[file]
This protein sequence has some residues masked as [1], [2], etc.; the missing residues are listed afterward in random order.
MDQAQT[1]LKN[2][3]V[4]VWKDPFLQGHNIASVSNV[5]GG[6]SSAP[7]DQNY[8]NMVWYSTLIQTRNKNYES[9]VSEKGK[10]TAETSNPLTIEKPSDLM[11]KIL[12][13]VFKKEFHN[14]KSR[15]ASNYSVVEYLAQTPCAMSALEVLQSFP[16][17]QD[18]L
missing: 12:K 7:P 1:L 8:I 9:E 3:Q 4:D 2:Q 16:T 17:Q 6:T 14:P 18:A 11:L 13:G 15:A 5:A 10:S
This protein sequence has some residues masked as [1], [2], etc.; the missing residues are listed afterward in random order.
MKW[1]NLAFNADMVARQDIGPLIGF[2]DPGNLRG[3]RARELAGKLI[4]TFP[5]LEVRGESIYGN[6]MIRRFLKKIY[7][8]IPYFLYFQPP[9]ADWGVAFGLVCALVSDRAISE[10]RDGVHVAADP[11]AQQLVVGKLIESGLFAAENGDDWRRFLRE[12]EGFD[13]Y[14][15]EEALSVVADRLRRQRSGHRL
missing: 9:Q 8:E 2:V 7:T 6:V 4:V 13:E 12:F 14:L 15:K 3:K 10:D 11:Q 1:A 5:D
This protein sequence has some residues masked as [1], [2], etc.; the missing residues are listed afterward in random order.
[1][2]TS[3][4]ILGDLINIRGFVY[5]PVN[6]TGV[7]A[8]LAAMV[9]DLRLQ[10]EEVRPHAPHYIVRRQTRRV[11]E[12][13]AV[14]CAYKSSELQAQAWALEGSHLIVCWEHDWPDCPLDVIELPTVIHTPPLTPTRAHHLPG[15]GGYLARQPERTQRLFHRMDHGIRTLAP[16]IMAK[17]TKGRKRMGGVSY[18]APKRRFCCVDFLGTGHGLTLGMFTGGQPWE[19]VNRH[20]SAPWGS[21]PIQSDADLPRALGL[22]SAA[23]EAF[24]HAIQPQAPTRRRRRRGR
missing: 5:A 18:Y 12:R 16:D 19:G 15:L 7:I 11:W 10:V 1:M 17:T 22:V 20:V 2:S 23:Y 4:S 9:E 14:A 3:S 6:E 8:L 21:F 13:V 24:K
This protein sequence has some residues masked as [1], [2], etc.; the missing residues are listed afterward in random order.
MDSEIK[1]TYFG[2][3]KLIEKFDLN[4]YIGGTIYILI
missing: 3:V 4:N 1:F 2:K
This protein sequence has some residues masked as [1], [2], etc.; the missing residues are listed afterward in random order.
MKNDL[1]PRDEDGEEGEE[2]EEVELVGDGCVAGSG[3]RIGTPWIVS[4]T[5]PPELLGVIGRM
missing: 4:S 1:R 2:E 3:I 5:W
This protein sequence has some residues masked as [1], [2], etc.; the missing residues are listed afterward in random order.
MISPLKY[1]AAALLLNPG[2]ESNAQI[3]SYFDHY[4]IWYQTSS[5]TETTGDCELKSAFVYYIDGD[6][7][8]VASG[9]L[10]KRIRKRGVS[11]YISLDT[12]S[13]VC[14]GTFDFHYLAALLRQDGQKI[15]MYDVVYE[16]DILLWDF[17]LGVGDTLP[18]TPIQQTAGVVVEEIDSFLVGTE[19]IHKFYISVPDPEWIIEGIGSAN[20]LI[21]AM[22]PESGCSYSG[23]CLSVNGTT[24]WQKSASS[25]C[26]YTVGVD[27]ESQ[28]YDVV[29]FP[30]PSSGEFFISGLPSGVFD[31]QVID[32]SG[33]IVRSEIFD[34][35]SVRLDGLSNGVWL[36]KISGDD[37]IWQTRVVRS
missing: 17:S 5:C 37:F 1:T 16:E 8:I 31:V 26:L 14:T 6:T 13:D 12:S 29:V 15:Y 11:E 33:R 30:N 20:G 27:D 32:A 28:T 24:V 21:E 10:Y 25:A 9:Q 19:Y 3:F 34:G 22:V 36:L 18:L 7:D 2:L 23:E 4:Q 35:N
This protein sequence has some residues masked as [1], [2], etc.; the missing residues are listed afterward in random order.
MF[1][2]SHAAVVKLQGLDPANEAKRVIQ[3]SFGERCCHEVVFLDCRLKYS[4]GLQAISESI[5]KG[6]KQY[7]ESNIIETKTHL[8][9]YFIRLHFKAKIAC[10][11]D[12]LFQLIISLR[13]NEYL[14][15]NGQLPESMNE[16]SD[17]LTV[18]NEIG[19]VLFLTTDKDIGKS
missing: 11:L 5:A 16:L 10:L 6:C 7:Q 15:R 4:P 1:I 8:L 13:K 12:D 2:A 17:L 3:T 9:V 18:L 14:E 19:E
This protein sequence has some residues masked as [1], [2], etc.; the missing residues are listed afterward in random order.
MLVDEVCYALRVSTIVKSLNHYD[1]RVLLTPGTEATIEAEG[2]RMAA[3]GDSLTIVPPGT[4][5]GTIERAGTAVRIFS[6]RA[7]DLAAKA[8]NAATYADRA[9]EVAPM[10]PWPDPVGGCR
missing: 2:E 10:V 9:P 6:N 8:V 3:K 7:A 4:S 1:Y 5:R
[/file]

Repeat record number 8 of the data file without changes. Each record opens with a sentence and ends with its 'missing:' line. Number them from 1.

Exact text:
This protein sequence has some residues masked as [1], [2], etc.; the missing residues are listed afterward in random order.
MLVDEVCYALRVSTIVKSLNHYD[1]RVLLTPGTEATIEAEG[2]RMAA[3]GDSLTIVPPGT[4][5]GTIERAGTAVRIFS[6]RA[7]DLAAKA[8]NAATYADRA[9]EVAPM[10]PWPDPVGGCR
missing: 2:E 10:V 9:P 6:N 8:V 3:K 7:A 4:S 1:Y 5:R